Laban had wronged him in all kinds of ways and of course Jacob can recall them all in detail to his wives (Genesis 31:5-6). This tape has been running in his head for years. It has been part of the soundtrack of being a victim. It is always someone else’s fault; Esau, his father, Laban, Laban’s sons, his wives. Everywhere he turns something goes wrong and there’s always someone else to blame. Laban deceived him. Laban changed his wages 10 times.

JOIN ME IN MY MISERY

As he talks with his wives they also begin to focus on the problems. He plays the martyr. Misery loves company and his wives start to play the game. They can also see the blameworthiness of their father and they are indignant. Laban is out to get them also.

In Genesis 31:15-16 (NLT) Jacob’s wives say “He has reduced our rights to those of foreign women. And after he sold us, he wasted the money you paid him for us. All the wealth God has given you from our father legally belongs to us and our children….”

Will Jacob continue to engineer opportunities and attitudes in his own life to ensure that he will remain a victim? He has been stuck for so long that he is not sure what it will look like to fly. An intelligent innovator, nothing is really holding Jacob back except his fear of Laban and his victim mentality.

I SET MYSELF UP TO BE A VICTIM

I wonder if Jacob was secretly hoping Laban would come after him and validate that he was a victim (Genesis 31:22-28). Perhaps then he can retaliate and give Laban some of his own medicine or become locked again into being bullied by Laban. “Life is so unfair! Why does it always keep happening to me?” What would he do without Laban to dictate what happens in his life?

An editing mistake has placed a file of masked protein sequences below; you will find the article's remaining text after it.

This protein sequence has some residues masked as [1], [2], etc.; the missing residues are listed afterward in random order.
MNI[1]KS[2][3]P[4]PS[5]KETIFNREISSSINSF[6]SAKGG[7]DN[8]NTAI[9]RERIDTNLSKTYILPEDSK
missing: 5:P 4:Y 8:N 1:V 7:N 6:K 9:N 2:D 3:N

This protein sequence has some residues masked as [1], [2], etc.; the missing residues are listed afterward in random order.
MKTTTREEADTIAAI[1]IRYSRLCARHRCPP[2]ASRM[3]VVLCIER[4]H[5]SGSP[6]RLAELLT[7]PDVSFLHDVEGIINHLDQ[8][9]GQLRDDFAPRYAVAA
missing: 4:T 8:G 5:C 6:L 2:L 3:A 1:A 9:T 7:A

By not telling Laban of his plans to leave, he is inviting trouble and provoking punitive action. Rachel helps by taking one of the household gods just to make sure there’s a possibility of failure and subconsciously sabotage their success. She can always blame Jacob for wanting to leave and she knows it’s a way of hurting her father.

Are they really ready to break free from their self-destructive cycle? Are you? If Jacob decides to act on what God has said what would it look like in their lives? What will it look like in yours?

Genesis 31:1-18 – HOW TO OVERCOME A VICTIM MENTALITY 

“Focusing is about saying No” (Steve Jobs).

I TAKE RESPONSIBILITY

In Genesis 31:3,5 (NLT) the Lord says to Jacob, “Return to the land of your father and grandfather and to your relatives there, and I will be with you.” Jacob says to his wives “God of my father has been with me.” His speech is now peppered with hope. His wives agree “So go ahead and do whatever God has told you.”

Laban is a bully but in the end it is Jacob who has been responsible for his own disappointment. In Genesis 31:7-9 (NLT) Jacob admits that “God has not allowed him to do me any harm.” He says to his wives “God has taken your father’s animals and given them to me.” He’s not talking about stealing them but about the success of building up his own livestock in the deals he has made with Laban.

It’s no longer Laban’s fault. Nor is it the fault of Laban’s sons who are criticising him and lying about him (Genesis 31:1,2). He doesn’t have to be a victim anymore. There are no excuses left. No deceptive defences, nowhere to go but towards God’s promise. He has been blessed whether he likes it or not.